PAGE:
Statement on Covid Vaccines

January 4, 2021

Dear Parishioners,

Already members of our parish are being vaccinated against Covid. Health care workers and first responders are receiving vaccinations. The question of the ethics of the vaccines is one of grave importance to us. There are vaccines that use cell lines from aborted fetuses to develop the vaccine. Without getting into the weeds of determining moral culpability for receiving these vaccines, let me give you a summary of how we should respond.

First, we should be grateful that safe and effective vaccines have and are being developed. Medical science, working with God’s good creation, is able to do amazing things these days. Now, after being thankful, we need to look at the vaccines and ask which are ethical for us to receive? The Vatican has issued an instruction on this question. It is called “Note on the morality of using some anti-Covid-19 vaccines.” You can find the full text here:

Basically, it says that we should only accept those vaccines that do not use cell lines from aborted fetuses. Only if we have no alternative can we use them. Fortunately, here in the US, we do have ethical alternatives. The Pfizer and Moderna Vaccines currently being offered are considered ethical. While they did use cells from aborted fetuses in the testing process, this is considered too remote a level of cooperation to make these ethically problematic.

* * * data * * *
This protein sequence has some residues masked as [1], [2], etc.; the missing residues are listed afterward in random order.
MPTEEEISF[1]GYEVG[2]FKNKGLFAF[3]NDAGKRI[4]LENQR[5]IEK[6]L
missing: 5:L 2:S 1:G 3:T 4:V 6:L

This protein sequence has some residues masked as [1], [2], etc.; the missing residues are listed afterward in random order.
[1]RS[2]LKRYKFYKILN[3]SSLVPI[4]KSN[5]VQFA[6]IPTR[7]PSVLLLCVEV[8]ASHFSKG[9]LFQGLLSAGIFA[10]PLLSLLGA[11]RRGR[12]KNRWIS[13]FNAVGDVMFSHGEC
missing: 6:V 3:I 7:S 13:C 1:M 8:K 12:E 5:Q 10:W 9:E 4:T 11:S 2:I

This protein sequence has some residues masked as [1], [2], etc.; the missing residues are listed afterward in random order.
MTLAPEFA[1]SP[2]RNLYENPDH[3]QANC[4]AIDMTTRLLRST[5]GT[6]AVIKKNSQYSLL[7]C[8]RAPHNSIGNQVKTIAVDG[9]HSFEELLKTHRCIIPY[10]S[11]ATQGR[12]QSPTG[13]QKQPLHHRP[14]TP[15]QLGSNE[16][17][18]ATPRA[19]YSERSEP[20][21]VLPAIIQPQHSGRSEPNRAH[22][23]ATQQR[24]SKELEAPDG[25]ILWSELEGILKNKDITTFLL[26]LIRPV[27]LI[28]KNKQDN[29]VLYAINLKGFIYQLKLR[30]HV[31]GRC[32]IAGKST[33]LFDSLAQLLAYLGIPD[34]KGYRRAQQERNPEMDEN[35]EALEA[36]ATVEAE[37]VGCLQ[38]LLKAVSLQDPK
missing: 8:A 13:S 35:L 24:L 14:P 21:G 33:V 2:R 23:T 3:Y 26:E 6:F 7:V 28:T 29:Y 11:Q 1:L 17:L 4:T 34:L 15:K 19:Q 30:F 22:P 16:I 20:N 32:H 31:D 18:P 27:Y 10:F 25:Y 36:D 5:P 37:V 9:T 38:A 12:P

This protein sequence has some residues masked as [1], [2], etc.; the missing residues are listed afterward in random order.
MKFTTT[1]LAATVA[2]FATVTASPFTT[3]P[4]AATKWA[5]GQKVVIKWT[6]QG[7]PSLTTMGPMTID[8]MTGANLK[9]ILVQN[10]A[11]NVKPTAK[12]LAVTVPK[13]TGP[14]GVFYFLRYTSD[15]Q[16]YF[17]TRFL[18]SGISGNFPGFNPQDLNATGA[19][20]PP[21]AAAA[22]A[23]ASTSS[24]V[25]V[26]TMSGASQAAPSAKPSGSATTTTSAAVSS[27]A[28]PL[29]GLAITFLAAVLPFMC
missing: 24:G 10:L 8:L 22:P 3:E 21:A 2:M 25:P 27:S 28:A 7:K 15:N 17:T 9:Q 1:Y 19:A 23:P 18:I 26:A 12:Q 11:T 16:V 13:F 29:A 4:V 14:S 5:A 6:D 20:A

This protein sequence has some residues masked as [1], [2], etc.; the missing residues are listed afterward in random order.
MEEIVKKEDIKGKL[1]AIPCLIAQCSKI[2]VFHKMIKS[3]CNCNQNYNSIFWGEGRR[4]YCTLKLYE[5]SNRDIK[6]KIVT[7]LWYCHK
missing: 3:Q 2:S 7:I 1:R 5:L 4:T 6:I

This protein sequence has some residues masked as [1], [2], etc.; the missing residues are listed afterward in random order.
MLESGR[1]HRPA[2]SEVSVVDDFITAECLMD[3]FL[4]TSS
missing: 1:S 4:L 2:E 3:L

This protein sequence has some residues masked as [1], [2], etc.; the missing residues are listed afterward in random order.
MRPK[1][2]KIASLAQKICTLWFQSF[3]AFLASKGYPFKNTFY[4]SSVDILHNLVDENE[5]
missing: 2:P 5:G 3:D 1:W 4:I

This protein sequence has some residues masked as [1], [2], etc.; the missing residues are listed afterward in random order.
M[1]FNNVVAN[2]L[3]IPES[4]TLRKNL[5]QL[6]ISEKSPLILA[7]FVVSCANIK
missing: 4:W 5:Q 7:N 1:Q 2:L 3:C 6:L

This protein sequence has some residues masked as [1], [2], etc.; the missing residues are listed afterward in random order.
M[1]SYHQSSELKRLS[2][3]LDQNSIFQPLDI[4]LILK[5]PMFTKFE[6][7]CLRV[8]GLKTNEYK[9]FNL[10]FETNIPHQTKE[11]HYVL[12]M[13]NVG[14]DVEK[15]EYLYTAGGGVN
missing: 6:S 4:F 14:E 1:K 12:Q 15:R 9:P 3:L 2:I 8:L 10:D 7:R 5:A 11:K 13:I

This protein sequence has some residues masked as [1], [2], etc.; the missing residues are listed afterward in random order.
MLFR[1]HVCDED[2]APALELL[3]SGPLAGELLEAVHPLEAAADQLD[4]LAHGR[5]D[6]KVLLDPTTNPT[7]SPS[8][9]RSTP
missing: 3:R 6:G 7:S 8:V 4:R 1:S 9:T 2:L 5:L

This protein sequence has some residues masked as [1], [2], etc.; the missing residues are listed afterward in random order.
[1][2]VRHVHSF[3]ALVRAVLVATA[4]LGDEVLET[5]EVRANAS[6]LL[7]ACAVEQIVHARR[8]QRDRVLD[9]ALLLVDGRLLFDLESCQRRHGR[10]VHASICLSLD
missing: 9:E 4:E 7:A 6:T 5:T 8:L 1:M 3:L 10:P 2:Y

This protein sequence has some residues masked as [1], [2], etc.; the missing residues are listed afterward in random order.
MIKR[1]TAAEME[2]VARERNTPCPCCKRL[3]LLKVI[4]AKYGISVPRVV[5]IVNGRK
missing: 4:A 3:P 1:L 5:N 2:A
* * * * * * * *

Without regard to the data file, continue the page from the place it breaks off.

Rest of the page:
On the other hand, the vaccine being developed by Johnson and Johnson and AstraZeneca uses aborted cells in development of their vaccine. This makes it ethically problematic.

Below is a chart from the Charlotte Lozier Institute summarizing the ethical issues for each vaccine. As you can see all of them use aborted cells in some of the testing. But, again, this is considered too remote a cooperation to ethically disqualify a vaccine.

However, each person should act according to his conscience. If in your conscience you do not want to receive a vaccine that even used aborted cells in testing then you can abstain from receiving that vaccine. You should consider your entire situation in that regard. Some factors to consider are: How likely am I to spread the virus to other people? Am I supporting a family and need the vaccine for my work? Am I a health care provider or first responder that needs to be able to help others?

If we do receive a vaccine that has a connection with abortion, we should register our objection to the company developing the vaccine. If you have any questions please ask me. You can reach me at the parish office or email me at

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